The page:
There is a similar analogy here to be made between identity and credit card processing. Banks in the United States impose penalties on firms that do not properly manage credit card data, based on the Payment Card Industry Data Security Standard (typically shortened to PCI).
The thing about identity that’s hard is that without a standard, the threshold is tough. For the sake of discussion, the social security number of virtually every US citizen should be considered compromised. Credit cards can be used for authorization without the user’s knowledge (you might notice a fraudulent charge, but not if there is no charge…). Cell phones act as a sort of strange halfway solution — effectively, the cell service providers act as a kind-of-sort-of identity service via text messaging, but they are currently kind of terrible at it.
By formalizing a minimum bar for identity, it will reduce the user data being sprayed all over and establish a legal framework for identity. We already have the technical underpinnings in place, we just need a legal framework.
In the United States, an identity might require a credit card with a successful charge, a verified telephone number, and social security number or other form of government id. A verified credit history. There might be a notion of a two-tier identity — for example, children might use a parentally verified account. Government entities might offer identity as well — similar to how many states issue identity cards usable by those who do not qualify for a driver’s license but want the similar benefits. The specific requirements may vary depending on the legal framework and the identity provider.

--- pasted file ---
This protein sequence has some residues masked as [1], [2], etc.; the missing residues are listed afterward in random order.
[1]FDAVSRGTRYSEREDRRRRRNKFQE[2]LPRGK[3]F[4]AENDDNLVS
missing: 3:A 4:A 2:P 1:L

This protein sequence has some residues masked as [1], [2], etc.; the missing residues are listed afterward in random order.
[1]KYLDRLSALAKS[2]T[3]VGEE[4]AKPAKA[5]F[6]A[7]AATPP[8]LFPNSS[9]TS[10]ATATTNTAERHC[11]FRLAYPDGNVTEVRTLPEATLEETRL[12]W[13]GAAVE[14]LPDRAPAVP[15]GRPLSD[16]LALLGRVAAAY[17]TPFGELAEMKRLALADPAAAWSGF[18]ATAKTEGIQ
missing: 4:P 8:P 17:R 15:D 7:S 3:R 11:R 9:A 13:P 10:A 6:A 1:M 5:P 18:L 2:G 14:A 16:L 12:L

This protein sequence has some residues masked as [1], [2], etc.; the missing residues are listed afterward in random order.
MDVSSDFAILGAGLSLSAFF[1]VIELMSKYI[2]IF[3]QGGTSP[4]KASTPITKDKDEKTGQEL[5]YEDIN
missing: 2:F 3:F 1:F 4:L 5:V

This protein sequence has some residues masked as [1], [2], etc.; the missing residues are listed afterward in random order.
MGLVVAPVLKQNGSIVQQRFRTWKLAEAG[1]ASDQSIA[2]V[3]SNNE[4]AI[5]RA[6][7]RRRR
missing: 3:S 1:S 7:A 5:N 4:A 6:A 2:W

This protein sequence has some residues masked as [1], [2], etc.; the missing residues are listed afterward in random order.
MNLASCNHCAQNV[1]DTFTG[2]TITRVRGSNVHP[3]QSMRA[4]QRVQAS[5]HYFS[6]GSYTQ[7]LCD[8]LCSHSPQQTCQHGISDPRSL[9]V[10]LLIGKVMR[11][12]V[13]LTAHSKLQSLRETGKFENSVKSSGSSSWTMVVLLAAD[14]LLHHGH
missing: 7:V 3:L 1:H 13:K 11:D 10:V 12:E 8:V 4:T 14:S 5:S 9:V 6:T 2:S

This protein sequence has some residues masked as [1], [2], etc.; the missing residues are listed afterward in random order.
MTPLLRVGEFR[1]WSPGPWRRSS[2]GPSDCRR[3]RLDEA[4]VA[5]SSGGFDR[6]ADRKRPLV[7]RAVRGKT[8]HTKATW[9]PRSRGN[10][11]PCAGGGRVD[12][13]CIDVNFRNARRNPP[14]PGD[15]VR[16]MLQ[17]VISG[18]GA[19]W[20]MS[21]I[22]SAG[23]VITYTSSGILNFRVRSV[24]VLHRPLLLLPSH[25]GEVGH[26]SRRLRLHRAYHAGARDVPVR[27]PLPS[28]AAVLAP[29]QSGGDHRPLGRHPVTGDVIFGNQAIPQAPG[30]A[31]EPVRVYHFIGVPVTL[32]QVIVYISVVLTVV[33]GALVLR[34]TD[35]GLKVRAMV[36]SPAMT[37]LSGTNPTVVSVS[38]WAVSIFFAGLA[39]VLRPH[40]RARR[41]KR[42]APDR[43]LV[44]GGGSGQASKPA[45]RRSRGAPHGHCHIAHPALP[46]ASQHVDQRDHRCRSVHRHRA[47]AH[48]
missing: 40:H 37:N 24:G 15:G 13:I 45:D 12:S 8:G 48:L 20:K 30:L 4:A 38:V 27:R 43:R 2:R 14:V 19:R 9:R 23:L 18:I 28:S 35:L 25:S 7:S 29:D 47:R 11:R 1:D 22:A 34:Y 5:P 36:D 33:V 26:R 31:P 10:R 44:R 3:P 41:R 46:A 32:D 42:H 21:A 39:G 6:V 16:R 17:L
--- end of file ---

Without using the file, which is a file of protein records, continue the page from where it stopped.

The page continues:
As an aside, yes, that does mean that different countries will establish different rules for identity. That’s ok! Remember, each domain will be visible to the end user — you may treat a domain based in the US differently from, say, a domain based in China, or Russia, or Somalia. This establishes a legal framework for resolution of problems with a given domain — at least you know what you are getting yourself into, and who the legal authorities are for recourse.
But! What about anonymous accounts? Isn’t it a foundational principle of the Internet?
The key here is legal liability. The solution is manual, human-based moderation. Not an AI, or a keyword filter, or any of that. Over and over those technologies are shown to be ineffective.
Let’s consider a forum for scared pregnant teens. Under this scenario, that forum can, and absolutely should, exist. But the key is that someone is legally responsible for the content posted. We already have this pattern in wide-spread use — it’s a moderated forum!
Whoever runs that forum is now legally responsible for the content.